I haven’t done a Booking Through Thursday for a while, but today’s question intrigued me:
- Do you or have you ever read books about the Olympics? About sports in general?
- Fictional ones? Or non-fiction? Or both?
- Do you consider yourself a sports fan?
- Because, of course, if you’re a rabid fan and read about sports constantly, there’s a logic there; if you hate sports and never read anything sports-related, that, too … but you don’t have to love sports to enjoy a good sports story.
- (Or a good sports movie, for that matter. Feel free to expand this into a discussion about “Friday Night Lights” or “The Natural” or whatever…)
To answer the second question first, I am not a sports fan in general. In fact, I have had to wrestle through some negative feelings about sports. I don’t have an athletic bone in my body and P.E. was always my valley of humiliation in school. Even in friendly church games I didn’t miss the rolling of eyes, sighs of exasperation, or the nearly knocking over of people (myself and others) by the more competitive who were trying to get the shot they were sure we’d miss (and then they’d wonder why I decided to just sit on the sidelines and watch…) And in small schools, sometimes the athletes and their fans form the “in crowd” and everyone else is just “out.” And any involvement in sports these days just seems to take over a family’s time and life.
But I did come to see that there could be many benefits to sports. There are the obvious physical benefits, of course, and the learning to work together in team dynamics, learning to win or lose with grace, learning to stretch yourself in various ways. My oldest son’s very first baseball coach was a teddy bear of a man with an encouraging style who always brought home spiritual illustrations: I can remember his giving out team trophies and reminding them that, as special as those trophies were now, someday they would gather dust in the attic, and encouraging them to “Lay not up for yourselves treasures upon earth, where moth and rust doth corrupt, and where thieves break through and steal: But lay up for yourselves treasures in heaven, where neither moth nor rust doth corrupt, and where thieves do not break through nor steal: For where your treasure is, there will your heart be also” (Matthew 6:19-21).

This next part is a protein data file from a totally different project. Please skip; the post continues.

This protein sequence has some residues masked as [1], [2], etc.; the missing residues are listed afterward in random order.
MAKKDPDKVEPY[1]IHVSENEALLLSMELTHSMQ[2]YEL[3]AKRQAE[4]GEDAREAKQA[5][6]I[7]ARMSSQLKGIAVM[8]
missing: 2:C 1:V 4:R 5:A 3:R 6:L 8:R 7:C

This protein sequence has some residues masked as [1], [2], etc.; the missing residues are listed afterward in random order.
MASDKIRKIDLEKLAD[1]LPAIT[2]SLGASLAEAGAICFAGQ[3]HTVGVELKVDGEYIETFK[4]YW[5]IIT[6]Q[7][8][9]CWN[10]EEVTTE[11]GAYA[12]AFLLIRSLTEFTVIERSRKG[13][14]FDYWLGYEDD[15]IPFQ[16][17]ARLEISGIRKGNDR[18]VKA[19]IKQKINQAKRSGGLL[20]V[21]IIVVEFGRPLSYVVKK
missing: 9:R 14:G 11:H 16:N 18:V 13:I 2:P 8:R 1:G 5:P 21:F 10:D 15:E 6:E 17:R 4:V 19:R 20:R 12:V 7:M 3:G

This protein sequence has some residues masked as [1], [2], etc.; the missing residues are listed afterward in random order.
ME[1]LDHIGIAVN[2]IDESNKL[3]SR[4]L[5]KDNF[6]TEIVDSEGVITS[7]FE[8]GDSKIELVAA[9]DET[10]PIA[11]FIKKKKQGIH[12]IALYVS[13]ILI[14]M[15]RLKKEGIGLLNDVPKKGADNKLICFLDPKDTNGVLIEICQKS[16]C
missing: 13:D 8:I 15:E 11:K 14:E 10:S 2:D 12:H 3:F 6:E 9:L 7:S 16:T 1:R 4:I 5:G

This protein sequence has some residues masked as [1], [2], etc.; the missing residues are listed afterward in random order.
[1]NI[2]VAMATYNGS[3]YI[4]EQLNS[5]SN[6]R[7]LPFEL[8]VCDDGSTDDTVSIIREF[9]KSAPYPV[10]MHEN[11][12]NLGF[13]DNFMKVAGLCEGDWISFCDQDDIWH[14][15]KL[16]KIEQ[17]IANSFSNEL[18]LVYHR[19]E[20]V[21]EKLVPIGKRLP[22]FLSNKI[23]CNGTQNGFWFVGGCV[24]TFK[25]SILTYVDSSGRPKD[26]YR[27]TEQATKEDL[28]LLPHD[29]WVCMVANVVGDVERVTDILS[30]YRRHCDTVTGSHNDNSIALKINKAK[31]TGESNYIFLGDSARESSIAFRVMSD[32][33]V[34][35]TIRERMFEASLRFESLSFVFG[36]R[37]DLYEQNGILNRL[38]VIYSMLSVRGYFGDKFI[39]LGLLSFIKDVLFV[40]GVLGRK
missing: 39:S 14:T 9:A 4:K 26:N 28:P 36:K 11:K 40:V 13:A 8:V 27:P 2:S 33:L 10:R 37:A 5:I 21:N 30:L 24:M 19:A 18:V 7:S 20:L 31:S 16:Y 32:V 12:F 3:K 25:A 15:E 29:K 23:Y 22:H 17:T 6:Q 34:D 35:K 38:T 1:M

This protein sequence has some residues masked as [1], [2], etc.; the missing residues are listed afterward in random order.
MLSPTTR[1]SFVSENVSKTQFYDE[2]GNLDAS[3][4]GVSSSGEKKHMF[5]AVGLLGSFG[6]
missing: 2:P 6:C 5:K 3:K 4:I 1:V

And there is just something about the Olympics that draws me, particularly the gymnastics and swimming at the summer games and the ice skating at the winter ones.
And, as the question indicated, I can enjoy a good sports story even though I am not generally a sports fan. One of the first I specifically sought out was the story of Pete Maravich after seeing clips of an interview with him on 20/20 that were being replayed after his death. I had heard several celebrities who professed to some kind of faith but whose lives didn’t reflect it, and my first impression of Pete was that he seemed thoroughly genuine. I found his auto-biography, Heir to a Dream, published about a year before he died. It told how he was groomed to be a basketball player (with a basketball tucked into his childhood bed at night rather than a teddy bear), his rise to fame, the realization that sports and glory don’t satisfy, and how he came to know the Lord.
Another favorite sports-related book was the biography of Eric Liddell, the runner made famous in the film Chariots of Fire. He was a believer and refused to run on Sunday during the 1924 Olympics in Paris. Because of that he missed the race he trained for and he was put into another — and won the gold medal and broke a world record. Just before the race, a masseur has passed to him a piece of paper on which was written 1 Samuel 2:30, “Those who honor me I will honor.” Eric later became a missionary to China. The Japanese took over the mission where he was stationed during WWII and he and other missionaries as well as children from the China Inland Mission Chefoo school were held at the Weihsien Internment Camp, where he later died of an inoperable brain tumor. The particular biography I read was not very well written, so I won’t mention it here as there are others which I am sure are better, but another book which tells of Eric in the prison camp is called A Boy’s War by David Michell, who was a child in the Chefoo school during this internment.
Other favorites were Comeback and When You Can’t Come Back by Dave Dravecky, the baseball player whose career came back but then ended after a tumor in his shoulder. I had seen an interview with him on 20/20 as well and was inspired to read more.